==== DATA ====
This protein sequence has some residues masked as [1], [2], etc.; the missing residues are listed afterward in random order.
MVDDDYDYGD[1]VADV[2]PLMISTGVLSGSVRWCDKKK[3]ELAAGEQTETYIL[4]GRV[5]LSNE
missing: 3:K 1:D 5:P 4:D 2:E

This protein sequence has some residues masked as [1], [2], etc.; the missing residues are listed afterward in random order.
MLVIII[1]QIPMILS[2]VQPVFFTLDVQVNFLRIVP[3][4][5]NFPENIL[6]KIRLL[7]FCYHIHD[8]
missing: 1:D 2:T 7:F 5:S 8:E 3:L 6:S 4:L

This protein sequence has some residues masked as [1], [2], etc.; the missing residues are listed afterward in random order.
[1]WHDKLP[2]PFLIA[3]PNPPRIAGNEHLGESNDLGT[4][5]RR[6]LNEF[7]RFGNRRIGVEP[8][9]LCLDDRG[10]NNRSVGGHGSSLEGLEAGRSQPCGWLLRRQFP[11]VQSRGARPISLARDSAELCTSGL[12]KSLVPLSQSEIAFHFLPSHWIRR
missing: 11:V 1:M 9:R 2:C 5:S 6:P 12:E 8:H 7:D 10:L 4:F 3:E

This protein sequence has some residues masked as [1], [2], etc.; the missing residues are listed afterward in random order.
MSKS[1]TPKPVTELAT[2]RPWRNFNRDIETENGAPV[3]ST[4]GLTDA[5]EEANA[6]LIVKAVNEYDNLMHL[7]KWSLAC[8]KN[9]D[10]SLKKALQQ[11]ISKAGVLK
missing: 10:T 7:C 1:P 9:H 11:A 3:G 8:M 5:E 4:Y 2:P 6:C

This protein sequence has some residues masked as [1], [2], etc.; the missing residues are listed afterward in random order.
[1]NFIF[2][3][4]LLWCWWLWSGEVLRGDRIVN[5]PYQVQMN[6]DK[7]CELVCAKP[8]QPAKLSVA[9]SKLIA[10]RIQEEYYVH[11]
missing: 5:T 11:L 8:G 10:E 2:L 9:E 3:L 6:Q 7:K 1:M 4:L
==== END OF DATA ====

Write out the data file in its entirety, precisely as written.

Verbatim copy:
This protein sequence has some residues masked as [1], [2], etc.; the missing residues are listed afterward in random order.
MVDDDYDYGD[1]VADV[2]PLMISTGVLSGSVRWCDKKK[3]ELAAGEQTETYIL[4]GRV[5]LSNE
missing: 3:K 1:D 5:P 4:D 2:E

This protein sequence has some residues masked as [1], [2], etc.; the missing residues are listed afterward in random order.
MLVIII[1]QIPMILS[2]VQPVFFTLDVQVNFLRIVP[3][4][5]NFPENIL[6]KIRLL[7]FCYHIHD[8]
missing: 1:D 2:T 7:F 5:S 8:E 3:L 6:S 4:L

This protein sequence has some residues masked as [1], [2], etc.; the missing residues are listed afterward in random order.
[1]WHDKLP[2]PFLIA[3]PNPPRIAGNEHLGESNDLGT[4][5]RR[6]LNEF[7]RFGNRRIGVEP[8][9]LCLDDRG[10]NNRSVGGHGSSLEGLEAGRSQPCGWLLRRQFP[11]VQSRGARPISLARDSAELCTSGL[12]KSLVPLSQSEIAFHFLPSHWIRR
missing: 11:V 1:M 9:R 2:C 5:S 6:P 12:E 8:H 7:D 10:L 4:F 3:E

This protein sequence has some residues masked as [1], [2], etc.; the missing residues are listed afterward in random order.
MSKS[1]TPKPVTELAT[2]RPWRNFNRDIETENGAPV[3]ST[4]GLTDA[5]EEANA[6]LIVKAVNEYDNLMHL[7]KWSLAC[8]KN[9]D[10]SLKKALQQ[11]ISKAGVLK
missing: 10:T 7:C 1:P 9:H 11:A 3:G 8:M 5:E 4:Y 2:P 6:C

This protein sequence has some residues masked as [1], [2], etc.; the missing residues are listed afterward in random order.
[1]NFIF[2][3][4]LLWCWWLWSGEVLRGDRIVN[5]PYQVQMN[6]DK[7]CELVCAKP[8]QPAKLSVA[9]SKLIA[10]RIQEEYYVH[11]
missing: 5:T 11:L 8:G 10:E 2:L 9:E 3:L 6:Q 7:K 1:M 4:L